It's always fascinating to read stories about average, everyday people who built fortunes by regularly investing small amounts over long periods of time in time-tested companies such as American Express (NYSE: AXP), Hewlett-Packard (NYSE: HPQ), and ExxonMobil (NYSE: XOM).

In retrospect, it's easy to see how these fortunes can be built -- American Express, Hewlett-Packard, and ExxonMobil have returned 13.8%, 14.4%, and 15.4% annually over the past three decades, respectively. But each of these companies achieved this despite massive falls in their share prices at certain points. American Express' most recent plunge from the 2007 recession is in the realm of a whopping 80%, while HP was resoundingly punished following the dot-com meltdown, and ExxonMobil has taken big dips during deep cycles in oil and gas prices.

But that's precisely the big secret -- the long-term returns of these companies were boosted by having dividends reinvested when the stock price was on sale. And with each of these three still below recent highs and paying dividends, current shareholders are getting a good deal today. Investors can also mimic this powerful return-boosting principle by buying a stock in portions to manage risk. And the current market would definitely count as one of those opportune times to buy cheap stocks.

First, find a solid business
Of course, not every stock will yield such impressive gains, but big returns on investments always come on the backs of fundamentally strong businesses. And if you're confident that you've purchased shares in a great company, why wouldn't you consider buying again, particularly if the stock price is significantly below its intrinsic value? Especially in volatile markets, fundamentally strong businesses can be bought for good prices -- or even downright outrageously cheap.

For many large, stable companies, buying more shares when the outlook is bleak has shown to be especially rewarding. For instance, family entertainment specialist and theme park operator Walt Disney (NYSE: DIS) was hit hard when tourism dropped in the wake of 9/11, even as the creative juices in its animated-film division seemed to be drying up. But investors who saw long-term value in the Disney brand and bought on the pessimism are in a happy place today. Their investment is up more than 130% from the lows of September 2001 -- far better than the S&P over that time frame.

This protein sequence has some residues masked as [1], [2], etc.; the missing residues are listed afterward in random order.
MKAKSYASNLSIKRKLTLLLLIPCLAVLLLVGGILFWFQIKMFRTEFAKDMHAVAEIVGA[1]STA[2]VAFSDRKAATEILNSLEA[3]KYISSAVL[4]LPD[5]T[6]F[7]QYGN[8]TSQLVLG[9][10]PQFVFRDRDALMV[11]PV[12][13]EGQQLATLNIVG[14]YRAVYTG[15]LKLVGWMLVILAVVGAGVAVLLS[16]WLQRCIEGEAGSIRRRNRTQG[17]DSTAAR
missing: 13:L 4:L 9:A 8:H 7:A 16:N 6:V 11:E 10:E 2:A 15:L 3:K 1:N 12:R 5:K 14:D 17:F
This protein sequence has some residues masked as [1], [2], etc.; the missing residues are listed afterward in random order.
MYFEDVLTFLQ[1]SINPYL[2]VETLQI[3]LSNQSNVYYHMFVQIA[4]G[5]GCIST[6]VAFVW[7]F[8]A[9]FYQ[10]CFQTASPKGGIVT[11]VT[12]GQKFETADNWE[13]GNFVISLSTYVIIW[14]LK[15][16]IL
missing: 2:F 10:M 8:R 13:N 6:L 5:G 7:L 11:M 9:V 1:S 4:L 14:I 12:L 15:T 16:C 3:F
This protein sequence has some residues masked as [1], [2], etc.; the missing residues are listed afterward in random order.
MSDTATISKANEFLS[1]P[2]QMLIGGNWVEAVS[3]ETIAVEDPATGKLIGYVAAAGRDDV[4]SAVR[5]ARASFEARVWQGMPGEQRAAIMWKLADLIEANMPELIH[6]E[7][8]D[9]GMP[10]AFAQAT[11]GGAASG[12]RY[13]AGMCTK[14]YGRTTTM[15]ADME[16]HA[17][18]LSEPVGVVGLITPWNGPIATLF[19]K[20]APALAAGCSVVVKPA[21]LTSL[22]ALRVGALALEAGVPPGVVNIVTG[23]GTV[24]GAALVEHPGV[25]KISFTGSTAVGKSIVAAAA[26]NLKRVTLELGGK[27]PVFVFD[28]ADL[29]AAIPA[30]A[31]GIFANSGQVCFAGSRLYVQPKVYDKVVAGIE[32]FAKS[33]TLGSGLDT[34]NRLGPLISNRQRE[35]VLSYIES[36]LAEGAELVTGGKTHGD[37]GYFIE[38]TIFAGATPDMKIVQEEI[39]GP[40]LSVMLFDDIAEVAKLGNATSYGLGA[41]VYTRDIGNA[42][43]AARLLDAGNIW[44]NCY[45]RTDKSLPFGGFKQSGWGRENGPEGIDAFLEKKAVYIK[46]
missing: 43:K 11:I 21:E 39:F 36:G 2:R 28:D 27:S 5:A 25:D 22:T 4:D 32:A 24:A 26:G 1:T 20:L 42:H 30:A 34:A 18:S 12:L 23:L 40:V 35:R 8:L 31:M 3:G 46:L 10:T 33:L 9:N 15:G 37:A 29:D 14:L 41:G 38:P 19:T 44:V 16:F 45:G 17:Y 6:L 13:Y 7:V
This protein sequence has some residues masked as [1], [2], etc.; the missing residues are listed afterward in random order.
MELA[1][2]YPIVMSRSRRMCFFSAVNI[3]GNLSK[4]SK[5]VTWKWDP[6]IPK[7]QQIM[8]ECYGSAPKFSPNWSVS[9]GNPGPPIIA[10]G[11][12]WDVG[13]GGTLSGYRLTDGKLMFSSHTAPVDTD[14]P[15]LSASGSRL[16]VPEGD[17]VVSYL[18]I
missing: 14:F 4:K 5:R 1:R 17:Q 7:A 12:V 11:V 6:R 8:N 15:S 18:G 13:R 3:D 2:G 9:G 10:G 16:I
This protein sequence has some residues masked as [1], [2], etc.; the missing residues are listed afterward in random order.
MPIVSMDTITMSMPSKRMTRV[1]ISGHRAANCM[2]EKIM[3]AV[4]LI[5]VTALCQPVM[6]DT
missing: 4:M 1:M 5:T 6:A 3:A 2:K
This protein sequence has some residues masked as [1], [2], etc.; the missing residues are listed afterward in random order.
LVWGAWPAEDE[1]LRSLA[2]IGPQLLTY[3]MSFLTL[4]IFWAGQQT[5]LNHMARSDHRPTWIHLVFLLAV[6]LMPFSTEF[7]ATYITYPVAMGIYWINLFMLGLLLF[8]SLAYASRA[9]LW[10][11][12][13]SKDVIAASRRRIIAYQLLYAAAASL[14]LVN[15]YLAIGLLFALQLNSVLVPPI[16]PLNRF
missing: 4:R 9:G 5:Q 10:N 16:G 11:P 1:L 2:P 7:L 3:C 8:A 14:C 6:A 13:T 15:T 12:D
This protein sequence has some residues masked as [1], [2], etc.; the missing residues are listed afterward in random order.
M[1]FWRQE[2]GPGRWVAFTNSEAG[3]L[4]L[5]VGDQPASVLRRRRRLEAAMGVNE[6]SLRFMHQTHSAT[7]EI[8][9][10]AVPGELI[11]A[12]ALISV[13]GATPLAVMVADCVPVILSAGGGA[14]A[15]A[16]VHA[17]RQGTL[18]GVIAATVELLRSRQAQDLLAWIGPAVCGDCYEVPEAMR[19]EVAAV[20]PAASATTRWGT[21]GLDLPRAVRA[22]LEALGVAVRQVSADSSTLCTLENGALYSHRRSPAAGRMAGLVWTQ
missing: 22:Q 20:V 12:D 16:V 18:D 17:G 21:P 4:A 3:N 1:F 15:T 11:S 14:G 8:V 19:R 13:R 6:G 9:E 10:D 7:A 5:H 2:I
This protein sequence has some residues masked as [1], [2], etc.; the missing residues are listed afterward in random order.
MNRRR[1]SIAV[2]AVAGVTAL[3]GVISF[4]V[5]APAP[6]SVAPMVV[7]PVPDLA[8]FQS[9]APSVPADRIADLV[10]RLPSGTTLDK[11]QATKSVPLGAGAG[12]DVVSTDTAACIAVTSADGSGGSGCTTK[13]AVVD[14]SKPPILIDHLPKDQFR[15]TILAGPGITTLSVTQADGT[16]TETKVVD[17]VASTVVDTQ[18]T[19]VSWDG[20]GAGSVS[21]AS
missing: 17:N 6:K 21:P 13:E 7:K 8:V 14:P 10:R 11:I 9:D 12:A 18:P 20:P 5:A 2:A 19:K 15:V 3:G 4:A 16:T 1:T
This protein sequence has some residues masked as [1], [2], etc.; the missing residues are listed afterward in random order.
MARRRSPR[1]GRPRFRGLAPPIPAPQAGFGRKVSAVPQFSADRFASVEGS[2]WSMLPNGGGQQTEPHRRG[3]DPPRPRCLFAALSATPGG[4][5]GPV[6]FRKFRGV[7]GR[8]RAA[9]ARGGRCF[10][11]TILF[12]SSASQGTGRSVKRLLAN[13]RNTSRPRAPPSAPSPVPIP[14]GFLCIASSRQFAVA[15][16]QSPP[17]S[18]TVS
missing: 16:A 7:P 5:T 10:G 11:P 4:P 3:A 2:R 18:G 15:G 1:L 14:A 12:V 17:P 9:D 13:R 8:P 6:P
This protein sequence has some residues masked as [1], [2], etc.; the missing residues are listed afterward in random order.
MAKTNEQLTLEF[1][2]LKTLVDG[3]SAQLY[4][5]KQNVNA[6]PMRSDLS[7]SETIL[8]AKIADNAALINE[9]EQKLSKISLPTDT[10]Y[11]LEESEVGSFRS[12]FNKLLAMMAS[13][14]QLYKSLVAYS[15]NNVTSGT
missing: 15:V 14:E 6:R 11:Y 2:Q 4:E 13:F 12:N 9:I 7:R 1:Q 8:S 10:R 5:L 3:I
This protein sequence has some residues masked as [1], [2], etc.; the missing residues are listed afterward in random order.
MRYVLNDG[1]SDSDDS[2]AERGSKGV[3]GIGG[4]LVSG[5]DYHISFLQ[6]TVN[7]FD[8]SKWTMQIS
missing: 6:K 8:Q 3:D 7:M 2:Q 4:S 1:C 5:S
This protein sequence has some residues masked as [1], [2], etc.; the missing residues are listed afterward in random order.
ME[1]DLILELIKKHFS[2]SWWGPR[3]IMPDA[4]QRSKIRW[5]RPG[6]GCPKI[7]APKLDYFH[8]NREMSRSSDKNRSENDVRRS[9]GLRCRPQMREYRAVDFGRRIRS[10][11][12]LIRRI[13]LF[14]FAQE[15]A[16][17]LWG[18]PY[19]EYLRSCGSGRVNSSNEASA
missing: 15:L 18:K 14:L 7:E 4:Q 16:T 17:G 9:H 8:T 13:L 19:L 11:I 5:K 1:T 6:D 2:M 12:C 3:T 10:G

For younger, riskier companies, a strategy of acquiring shares in portions is a smart play. It limits your initial outlay and reduces your exposure to significant drops, should the company falter or broader economic conditions change.

For example, look at top retailer Best Buy (NYSE: BBY). The stock soared several hundred percent in the late 1990s, only to be whacked for a more-than-60% loss from the market's peak in March 2000 until the end of that year. While many investors were licking their wounds and thinking they should have sold sooner, patient investors who saw long-term value and competitive advantages in Best Buy were taking advantage of the pessimism.

Even after a brutal 2008, in which Best Buy lost more than 60% of its value at one point, shares have rebounded over the long haul. They're now up nearly 390% from their 2000 low. Even with the current rebound in the market, investors with a long-term view still may find great opportunities in stocks that have been beaten down by larger economic conditions that will likely prove temporary.

Buy again
Other strong performers, such as Cisco Systems (Nasdaq: CSCO) and Starbucks (Nasdaq: SBUX), have experienced big drops in share price at some point, only to come roaring back and rankle investors that sold early. Cisco has fallen victim to short-term dips in technology spending cycles, and many thought Starbucks' best days were behind it because of overexpansion, but each has largely overcome these temporary fears. In fact, Starbucks just reported another solid quarter, boosting shares and demonstrating again that the best time to buy was back when many had written the company off. Investors who focused on the underlying businesses, rather than the stock prices, were more likely to turn these events into opportunities.

In my opinion, each of the companies discussed here has a long track record of success and historically sound management, and is worth dripping a few more dollars into and buying again. The final caveat with this method is to ensure that you aren't throwing good money at a truly deteriorating company; hence the importance of understanding the underlying business and larger trends. In their Motley Fool Stock Advisor service, David and Tom Gardner track all of their investments and re-recommend promising companies when the price is right.

This article was originally published Feb. 12, 2007. It has been updated.

Fool contributor Dave Mock buys pogs again and again -- more for sentimental than intrinsic value. He owns shares of Starbucks and ExxonMobil. American Express, Best Buy, and Walt Disney are Motley Fool Inside Value selections. Best Buy, Walt Disney, and Starbucks are Stock Advisor picks. The Fool owns shares of Best Buy. The Motley Fool's disclosure policy keeps a shopping list handy.